But after several campaigns generated anemic traffic and only a few sales, Technonbrands used its Google analytics tools to analyze metrics such as visitor sessions, page traffic and product placement. The results showed that visitors who stayed to view the merchandise and make a purchase came to FirstStreetOnline.com through a broader search query. They also preferred to shop on category pages with multiple products and brands. “We were very product-oriented in our keyword campaigns and bid on search terms that we thought would drive traffic to a specific product page,” Yonts says. “But we found out that people were more likely to stay and make a purchase on our category pages.”
Technobrands’ traffic analysis revealed that shoppers were entering more general terms and questions into a Google search box and typing in queries such as “keeping cool” and “brighter reading lights.” By shifting its focus to more lifestyle-oriented words and phrases and significantly increasing its keyword vocabulary, Technobrands is able to get FirstStreetOnline’s category pages ranked significantly higher on Google and other major search engines.
Technobrands used to acquire the keywords and phrases for “Kool Down,” a brand name air humidifier and cooling product. But that specific ad campaign delivered only lackluster results. “Sometimes the keyword for a specific product wouldn’t even register until it was several thousand listings back,” Yonts says. Now by purchasing a broader assortment of words and phrases, Technobrands is achieving significantly higher page rankings and click-throughs. “We frequently purchase ‘staying cool’ and when the term is ours we are consistently listed on the first search page and usually no lower than the fourth listing,” Yonts says.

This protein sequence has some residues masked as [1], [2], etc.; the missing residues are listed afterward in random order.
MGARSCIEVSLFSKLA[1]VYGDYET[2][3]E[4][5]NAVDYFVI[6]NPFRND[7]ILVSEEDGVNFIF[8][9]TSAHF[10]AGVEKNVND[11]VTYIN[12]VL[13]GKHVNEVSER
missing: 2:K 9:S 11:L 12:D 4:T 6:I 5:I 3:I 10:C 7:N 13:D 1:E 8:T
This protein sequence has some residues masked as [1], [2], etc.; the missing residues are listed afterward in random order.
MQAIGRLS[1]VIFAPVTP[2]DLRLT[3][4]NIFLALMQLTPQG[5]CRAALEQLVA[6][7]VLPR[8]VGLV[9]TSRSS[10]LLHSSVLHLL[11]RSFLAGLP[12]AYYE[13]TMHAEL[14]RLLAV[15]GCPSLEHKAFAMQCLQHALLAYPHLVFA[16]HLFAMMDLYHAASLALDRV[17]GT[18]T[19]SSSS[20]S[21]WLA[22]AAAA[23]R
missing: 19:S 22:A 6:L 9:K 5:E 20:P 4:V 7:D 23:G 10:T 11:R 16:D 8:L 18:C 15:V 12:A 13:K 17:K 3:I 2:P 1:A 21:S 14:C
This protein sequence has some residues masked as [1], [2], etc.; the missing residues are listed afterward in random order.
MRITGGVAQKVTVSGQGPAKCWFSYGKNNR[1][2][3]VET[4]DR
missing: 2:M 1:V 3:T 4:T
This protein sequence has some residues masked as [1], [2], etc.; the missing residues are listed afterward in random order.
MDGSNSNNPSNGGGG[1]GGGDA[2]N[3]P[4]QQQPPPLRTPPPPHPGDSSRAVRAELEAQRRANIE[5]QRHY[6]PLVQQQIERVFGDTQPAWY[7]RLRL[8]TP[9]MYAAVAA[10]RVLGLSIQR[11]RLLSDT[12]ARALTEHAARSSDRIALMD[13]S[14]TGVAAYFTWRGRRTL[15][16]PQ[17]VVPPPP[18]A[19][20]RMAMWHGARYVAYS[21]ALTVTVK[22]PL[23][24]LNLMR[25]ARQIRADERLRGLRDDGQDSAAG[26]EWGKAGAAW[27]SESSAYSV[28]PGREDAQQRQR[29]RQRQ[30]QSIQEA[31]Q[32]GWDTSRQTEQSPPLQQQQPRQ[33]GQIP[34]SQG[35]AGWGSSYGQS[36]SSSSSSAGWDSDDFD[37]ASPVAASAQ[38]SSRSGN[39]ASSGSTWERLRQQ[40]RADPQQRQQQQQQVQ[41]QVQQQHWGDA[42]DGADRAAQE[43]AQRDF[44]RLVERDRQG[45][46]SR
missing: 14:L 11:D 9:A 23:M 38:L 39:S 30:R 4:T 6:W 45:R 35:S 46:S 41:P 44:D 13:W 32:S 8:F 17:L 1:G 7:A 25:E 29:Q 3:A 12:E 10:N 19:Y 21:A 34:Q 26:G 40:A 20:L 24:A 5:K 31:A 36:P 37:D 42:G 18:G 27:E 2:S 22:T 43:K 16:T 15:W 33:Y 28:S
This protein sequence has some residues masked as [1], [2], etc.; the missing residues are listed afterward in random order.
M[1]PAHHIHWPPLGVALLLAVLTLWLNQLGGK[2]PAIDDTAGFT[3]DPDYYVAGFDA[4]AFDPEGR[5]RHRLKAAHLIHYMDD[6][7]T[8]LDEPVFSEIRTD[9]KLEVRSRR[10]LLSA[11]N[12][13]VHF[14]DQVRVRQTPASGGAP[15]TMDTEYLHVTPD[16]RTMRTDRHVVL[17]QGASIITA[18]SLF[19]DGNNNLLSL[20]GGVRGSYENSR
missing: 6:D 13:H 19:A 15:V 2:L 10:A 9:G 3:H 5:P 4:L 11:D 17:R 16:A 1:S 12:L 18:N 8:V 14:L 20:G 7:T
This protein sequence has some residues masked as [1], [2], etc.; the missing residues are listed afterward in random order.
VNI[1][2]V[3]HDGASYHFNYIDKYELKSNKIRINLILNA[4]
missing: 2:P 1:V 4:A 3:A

By shifting its focus from products to category-oriented keywords and phrases, Technobrands is converting more sales by identifying shoppers in different stages of the buying cycle, says Kevin Lee, co-founder and executive chairman of search engine marketing company Did-it.com. “They are casting a wider search net and finding shoppers in the buying cycle who are looking for more than just the best price on a specific item, “ Lee says. “They are finding more shoppers at the beginning and at the end of making a purchasing decision.”
To attract more search-related visitors, Technobrands is making several enhancements to FirstStreetOnline.com. The company has reconfigured the home page to feature all of the site’s main merchandising categories more prominently at the top of the page. Technobrands also is adding several categories that feature reading, nostalgia and electronic gadget products. “We have more new categories on the way,” Yonts says. “Rather than build our merchandising around specific products as we did before, we are now focusing on lifestyle-oriented categories.”
As a result of using a broader keyword inventory and redoing its home and product pages to emphasize new and existing merchandise categories, Technobrands also is getting savvier about conducting more thorough A/B testing and studying metrics such as keywords used, Internet connection speed, browser type, purchase history, and past and current browsing behavior to determine better product placement.